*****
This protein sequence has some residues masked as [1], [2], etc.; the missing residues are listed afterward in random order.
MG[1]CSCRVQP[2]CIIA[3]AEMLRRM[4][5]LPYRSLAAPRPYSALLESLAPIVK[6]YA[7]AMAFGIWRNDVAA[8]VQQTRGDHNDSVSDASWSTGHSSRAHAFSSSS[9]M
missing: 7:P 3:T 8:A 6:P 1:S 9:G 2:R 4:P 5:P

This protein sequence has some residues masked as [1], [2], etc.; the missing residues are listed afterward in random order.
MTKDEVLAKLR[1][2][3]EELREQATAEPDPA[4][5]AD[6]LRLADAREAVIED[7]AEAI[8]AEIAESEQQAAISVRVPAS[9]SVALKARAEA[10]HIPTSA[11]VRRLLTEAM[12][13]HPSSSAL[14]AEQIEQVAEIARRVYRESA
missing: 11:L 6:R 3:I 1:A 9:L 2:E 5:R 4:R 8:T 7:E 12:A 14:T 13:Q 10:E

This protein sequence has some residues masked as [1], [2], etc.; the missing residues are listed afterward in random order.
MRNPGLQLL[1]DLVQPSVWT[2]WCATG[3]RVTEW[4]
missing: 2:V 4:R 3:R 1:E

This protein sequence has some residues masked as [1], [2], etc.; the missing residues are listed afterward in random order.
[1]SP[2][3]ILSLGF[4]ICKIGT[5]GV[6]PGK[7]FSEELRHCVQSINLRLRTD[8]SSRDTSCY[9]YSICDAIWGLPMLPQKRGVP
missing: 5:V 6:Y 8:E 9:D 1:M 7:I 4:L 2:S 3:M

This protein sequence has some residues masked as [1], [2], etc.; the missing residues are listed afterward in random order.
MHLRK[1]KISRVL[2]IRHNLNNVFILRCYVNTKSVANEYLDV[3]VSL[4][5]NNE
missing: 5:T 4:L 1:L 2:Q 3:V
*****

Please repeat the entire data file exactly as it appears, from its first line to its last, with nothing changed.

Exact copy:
This protein sequence has some residues masked as [1], [2], etc.; the missing residues are listed afterward in random order.
MG[1]CSCRVQP[2]CIIA[3]AEMLRRM[4][5]LPYRSLAAPRPYSALLESLAPIVK[6]YA[7]AMAFGIWRNDVAA[8]VQQTRGDHNDSVSDASWSTGHSSRAHAFSSSS[9]M
missing: 7:P 3:T 8:A 6:P 1:S 9:G 2:R 4:P 5:P

This protein sequence has some residues masked as [1], [2], etc.; the missing residues are listed afterward in random order.
MTKDEVLAKLR[1][2][3]EELREQATAEPDPA[4][5]AD[6]LRLADAREAVIED[7]AEAI[8]AEIAESEQQAAISVRVPAS[9]SVALKARAEA[10]HIPTSA[11]VRRLLTEAM[12][13]HPSSSAL[14]AEQIEQVAEIARRVYRESA
missing: 11:L 6:R 3:I 1:A 9:L 2:E 5:R 4:R 8:T 7:E 12:A 14:T 13:Q 10:E

This protein sequence has some residues masked as [1], [2], etc.; the missing residues are listed afterward in random order.
MRNPGLQLL[1]DLVQPSVWT[2]WCATG[3]RVTEW[4]
missing: 2:V 4:R 3:R 1:E

This protein sequence has some residues masked as [1], [2], etc.; the missing residues are listed afterward in random order.
[1]SP[2][3]ILSLGF[4]ICKIGT[5]GV[6]PGK[7]FSEELRHCVQSINLRLRTD[8]SSRDTSCY[9]YSICDAIWGLPMLPQKRGVP
missing: 5:V 6:Y 8:E 9:D 1:M 7:I 4:L 2:S 3:M

This protein sequence has some residues masked as [1], [2], etc.; the missing residues are listed afterward in random order.
MHLRK[1]KISRVL[2]IRHNLNNVFILRCYVNTKSVANEYLDV[3]VSL[4][5]NNE
missing: 5:T 4:L 1:L 2:Q 3:V